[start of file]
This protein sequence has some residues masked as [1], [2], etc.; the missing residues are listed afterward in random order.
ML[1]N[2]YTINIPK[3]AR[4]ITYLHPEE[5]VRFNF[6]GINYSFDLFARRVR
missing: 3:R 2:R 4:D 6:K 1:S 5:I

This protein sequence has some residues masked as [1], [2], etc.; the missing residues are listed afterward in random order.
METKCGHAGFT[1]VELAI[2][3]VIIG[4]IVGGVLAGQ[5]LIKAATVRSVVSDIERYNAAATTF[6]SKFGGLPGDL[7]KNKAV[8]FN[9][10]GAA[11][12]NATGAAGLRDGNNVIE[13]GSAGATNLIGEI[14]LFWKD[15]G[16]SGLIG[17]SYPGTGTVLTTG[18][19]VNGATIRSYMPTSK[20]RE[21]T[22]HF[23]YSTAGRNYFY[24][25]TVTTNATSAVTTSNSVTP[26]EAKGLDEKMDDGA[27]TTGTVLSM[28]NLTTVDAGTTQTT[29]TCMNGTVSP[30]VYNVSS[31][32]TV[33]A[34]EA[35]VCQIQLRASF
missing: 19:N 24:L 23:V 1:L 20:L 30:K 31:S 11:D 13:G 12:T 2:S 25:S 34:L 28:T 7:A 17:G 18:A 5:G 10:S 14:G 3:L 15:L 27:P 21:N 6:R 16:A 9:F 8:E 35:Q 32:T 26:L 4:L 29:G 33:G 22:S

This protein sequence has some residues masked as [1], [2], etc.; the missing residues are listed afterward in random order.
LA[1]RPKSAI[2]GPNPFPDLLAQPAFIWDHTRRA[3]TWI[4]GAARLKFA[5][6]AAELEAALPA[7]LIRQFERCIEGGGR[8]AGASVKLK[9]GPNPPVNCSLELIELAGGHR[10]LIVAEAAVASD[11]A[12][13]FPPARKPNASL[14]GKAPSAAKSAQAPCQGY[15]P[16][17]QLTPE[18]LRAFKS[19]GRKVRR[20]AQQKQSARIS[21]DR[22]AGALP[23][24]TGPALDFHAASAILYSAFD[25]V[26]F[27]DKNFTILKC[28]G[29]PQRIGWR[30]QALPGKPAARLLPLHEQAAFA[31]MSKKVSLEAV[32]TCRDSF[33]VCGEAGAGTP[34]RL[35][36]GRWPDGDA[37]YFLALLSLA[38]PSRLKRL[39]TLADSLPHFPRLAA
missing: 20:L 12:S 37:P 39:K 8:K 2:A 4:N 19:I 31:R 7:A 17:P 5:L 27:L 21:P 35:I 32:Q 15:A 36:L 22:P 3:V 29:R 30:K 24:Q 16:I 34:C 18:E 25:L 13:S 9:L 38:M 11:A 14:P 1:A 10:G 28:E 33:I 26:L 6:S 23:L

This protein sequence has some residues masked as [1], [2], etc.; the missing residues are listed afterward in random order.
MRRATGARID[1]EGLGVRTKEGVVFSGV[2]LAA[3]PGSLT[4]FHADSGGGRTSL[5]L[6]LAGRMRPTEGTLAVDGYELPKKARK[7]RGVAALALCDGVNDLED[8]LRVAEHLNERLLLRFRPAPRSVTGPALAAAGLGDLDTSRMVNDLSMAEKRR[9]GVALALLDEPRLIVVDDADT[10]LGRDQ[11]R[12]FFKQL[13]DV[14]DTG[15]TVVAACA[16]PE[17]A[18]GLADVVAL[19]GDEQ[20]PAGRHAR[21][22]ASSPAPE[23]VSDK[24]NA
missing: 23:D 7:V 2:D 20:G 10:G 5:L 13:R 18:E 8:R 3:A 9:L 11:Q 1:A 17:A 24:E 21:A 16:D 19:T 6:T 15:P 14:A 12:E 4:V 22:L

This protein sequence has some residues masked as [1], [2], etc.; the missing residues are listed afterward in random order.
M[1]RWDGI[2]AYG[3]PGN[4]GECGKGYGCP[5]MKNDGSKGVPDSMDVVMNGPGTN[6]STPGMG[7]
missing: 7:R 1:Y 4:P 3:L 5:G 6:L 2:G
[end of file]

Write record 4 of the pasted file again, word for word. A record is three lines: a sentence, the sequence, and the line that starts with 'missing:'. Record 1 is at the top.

This protein sequence has some residues masked as [1], [2], etc.; the missing residues are listed afterward in random order.
MRRATGARID[1]EGLGVRTKEGVVFSGV[2]LAA[3]PGSLT[4]FHADSGGGRTSL[5]L[6]LAGRMRPTEGTLAVDGYELPKKARK[7]RGVAALALCDGVNDLED[8]LRVAEHLNERLLLRFRPAPRSVTGPALAAAGLGDLDTSRMVNDLSMAEKRR[9]GVALALLDEPRLIVVDDADT[10]LGRDQ[11]R[12]FFKQL[13]DV[14]DTG[15]TVVAACA[16]PE[17]A[18]GLADVVAL[19]GDEQ[20]PAGRHAR[21][22]ASSPAPE[23]VSDK[24]NA
missing: 23:D 7:V 2:D 20:G 10:G 5:L 13:R 18:E 8:R 3:A 9:L 11:Q 1:A 17:A 24:E 21:A 16:D 19:T 6:T 15:P 14:A 12:E 4:V 22:L